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You're looking at this thing all wrong if you're standing with your arms stretched to the sky and screaming to the world that there's no way Cam Newton is worth $20 million per year!!!!
The question, after all, is not whether Newton -- who signed a five-year contract extension worth $103.8 million with the Carolina Panthers, per Adam Schefter -- has earned a deal that on paper puts him in the top echelon of NFL quarterbacks. And it's not whether the Panthers should have drawn the line at, say, $12 million or $15 million annually rather than $20 million. They didn't have much choice over that number. No, the only real question the Panthers faced was whether to offer this contract or start over at a position that has never been more scarcely supplied by the traditional college feeder system.
Given those options, the Panthers jumped in much the way the Miami Dolphins did last month for Ryan Tannehill. They scrambled much like the San Francisco 49ers did with Colin Kaepernick in 2014 and the Cincinnati Bengals did with Andy Dalton last summer. The chart accompanying this post is most certainly not representative of how the NFL views its top quarterbacks, but rather the approximate cost those teams would commit to avoid the unknown.
NFL contract landscapes can be difficult to understand and justify, but the simple truth is that Newton was going to get a deal that averaged at least $20 million annually from the Panthers or nothing at all. His contract was set to expire after the 2015 season, and in those situations, negotiating terms are framed by the value of the franchise tag -- what it would cost a team to retain a player absent a long-term deal.
If the Panthers didn't offer an extension but wanted Newton as their 2016 starter, their only tool was a tag projected around $19 million. That's the framework for the annual value of a longer-term deal. To entice Newton for a multiyear commitment, the Panthers needed to go to $20 million. Why would Newton accept less if he could get $19 million, with annual raises tied to the salary cap, by playing year-to-year on franchise tags?
So again, the Panthers' true analysis was not the value of the contract but whether to offer one at all. Newton has had some spectacular moments amid shaky surrounding personnel, most notably as a multithreat player who has scored 33 rushing touchdowns, but he has never ranked higher than No. 14 in a season's accounting of Total Quarterback Rating. In the 64 games since he entered the league in 2011, 15 quarterbacks have compiled better QBRs. His 55.8 career QBR, on a scale where 50 is average and 100 is perfect, defines him as an above-average quarterback.
That résumé doesn't promise a Super Bowl championship, but the Panthers understood how scary the alternative could be. So should you. Let's imagine for a moment that the 49ers and Bengals had decided against re-signing their starters and instead bid farewell to them after the 2014 season.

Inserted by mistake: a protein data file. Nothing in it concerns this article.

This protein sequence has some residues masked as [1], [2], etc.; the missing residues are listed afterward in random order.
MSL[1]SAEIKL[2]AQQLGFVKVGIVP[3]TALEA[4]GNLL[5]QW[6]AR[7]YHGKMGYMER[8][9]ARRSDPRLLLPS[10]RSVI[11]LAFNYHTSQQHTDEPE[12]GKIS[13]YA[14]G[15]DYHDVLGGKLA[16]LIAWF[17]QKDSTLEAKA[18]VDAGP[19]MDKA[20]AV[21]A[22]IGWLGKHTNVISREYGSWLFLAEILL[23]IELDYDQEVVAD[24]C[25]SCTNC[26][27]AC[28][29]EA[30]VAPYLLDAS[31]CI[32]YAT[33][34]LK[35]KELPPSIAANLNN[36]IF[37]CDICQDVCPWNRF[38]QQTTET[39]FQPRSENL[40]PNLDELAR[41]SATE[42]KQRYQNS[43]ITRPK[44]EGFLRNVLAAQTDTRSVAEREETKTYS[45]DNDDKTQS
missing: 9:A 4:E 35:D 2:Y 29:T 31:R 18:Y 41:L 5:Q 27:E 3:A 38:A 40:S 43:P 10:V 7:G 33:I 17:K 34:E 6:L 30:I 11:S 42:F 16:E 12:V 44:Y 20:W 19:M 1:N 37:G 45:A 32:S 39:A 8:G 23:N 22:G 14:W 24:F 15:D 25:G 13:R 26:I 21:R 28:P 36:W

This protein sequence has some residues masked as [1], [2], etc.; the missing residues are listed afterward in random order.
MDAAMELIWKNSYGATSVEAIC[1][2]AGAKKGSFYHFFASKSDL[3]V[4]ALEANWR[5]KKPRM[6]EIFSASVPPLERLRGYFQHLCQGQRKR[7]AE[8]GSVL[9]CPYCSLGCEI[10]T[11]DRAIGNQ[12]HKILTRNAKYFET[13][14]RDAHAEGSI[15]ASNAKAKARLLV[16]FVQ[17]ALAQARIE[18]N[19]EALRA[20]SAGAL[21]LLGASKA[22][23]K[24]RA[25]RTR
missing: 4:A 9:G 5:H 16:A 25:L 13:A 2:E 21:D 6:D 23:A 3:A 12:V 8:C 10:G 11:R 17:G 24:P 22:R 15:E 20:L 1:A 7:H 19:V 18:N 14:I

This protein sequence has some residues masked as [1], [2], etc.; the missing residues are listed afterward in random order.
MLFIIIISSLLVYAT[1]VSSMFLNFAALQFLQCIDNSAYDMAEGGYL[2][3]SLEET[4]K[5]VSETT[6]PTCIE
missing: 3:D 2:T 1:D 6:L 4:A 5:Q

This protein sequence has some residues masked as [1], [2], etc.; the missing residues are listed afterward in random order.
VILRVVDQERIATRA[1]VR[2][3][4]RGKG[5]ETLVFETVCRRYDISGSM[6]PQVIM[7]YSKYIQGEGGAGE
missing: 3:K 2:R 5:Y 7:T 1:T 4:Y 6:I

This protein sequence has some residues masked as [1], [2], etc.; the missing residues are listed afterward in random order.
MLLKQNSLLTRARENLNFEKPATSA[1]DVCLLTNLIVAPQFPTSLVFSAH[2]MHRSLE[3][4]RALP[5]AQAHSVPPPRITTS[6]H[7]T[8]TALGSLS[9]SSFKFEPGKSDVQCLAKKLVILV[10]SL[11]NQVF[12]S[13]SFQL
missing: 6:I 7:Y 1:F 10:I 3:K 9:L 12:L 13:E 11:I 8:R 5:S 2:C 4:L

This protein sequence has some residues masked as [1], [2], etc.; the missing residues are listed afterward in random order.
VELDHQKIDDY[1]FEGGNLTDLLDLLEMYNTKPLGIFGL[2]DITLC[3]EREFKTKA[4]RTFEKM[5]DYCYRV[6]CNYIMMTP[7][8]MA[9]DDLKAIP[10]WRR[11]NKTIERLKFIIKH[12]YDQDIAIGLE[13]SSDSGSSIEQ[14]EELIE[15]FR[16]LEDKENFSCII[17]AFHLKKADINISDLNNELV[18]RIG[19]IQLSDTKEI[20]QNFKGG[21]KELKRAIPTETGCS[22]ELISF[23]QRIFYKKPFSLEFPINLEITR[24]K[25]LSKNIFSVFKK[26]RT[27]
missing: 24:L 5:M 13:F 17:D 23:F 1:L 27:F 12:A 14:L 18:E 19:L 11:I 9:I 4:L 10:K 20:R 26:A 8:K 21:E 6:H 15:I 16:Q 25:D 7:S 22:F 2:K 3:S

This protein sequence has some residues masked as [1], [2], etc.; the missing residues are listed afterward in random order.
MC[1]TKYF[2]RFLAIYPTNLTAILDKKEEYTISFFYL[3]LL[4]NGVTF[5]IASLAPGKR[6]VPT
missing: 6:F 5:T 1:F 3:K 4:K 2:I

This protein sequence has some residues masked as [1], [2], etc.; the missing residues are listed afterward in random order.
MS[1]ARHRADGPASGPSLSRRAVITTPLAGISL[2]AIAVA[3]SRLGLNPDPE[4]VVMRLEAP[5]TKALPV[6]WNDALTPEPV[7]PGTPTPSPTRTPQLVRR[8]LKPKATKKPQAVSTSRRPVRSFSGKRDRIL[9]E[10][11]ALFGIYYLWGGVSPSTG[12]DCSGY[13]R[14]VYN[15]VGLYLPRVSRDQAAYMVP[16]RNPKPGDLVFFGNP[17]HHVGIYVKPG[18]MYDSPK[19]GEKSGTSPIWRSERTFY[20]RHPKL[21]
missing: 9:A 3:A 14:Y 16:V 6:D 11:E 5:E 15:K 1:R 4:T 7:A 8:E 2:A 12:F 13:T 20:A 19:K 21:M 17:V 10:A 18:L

Who would they have acquired to start this season and for the future? The 49ers had the No. 15 pick in the draft and the Bengals were at No. 21. Neither positions were high enough to draft Jameis Winston or Marcus Mariota, and there wasn't another quarterback deemed valuable enough to draft until the middle of the third round. Would you feel any better about the 49ers' or Bengals' future with Garrett Grayson, Bryce Petty, Sean Mannion or Brett Hundley on the depth chart?
And who would you rather have starting this season? Kaepernick/Dalton or the head of the free agent "class," Josh McCown? Do you think the 49ers should have dumped Kaepernick and signed Ryan Fitzpatrick? Should the Bengals have moved past Dalton and traded for Matt Cassel? Such was the 2015 veteran's market.
So if the Panthers decided against committing to a $20 million annual average for Newton, and assuming they didn't opt for the 2016 franchise tag, they would have been in the 2016 draft looking for a quarterback. There are some intriguing names in that class, from Penn State's Christian Hackenberg to Michigan State's Connor Cook to Ohio State's Cardale Jones, but early excitement about college quarterbacks has tended to fade in recent years as the draft moves closer.
Teams have been able to apply safeguards to some of these quarterback contracts to separate them from those that pay the league's true top-performing contracts. The 49ers inserted de-escalators that reduce the value of the deal if Kaepernick isn't a top performer. The Bengals provided a low guarantee ($17 million) and inserted escalators based in part on playoff participation. On the other hand, Aaron Rodgers' 2013 deal with the Green Bay Packers all but assured him every cent of his $54 million in guarantees.
This is how it works these days, and it won't change until the supply increases and improves via a framework no one can even imagine at the moment. Welcome to NFL quarterback management, circa 2015. It's a hoot.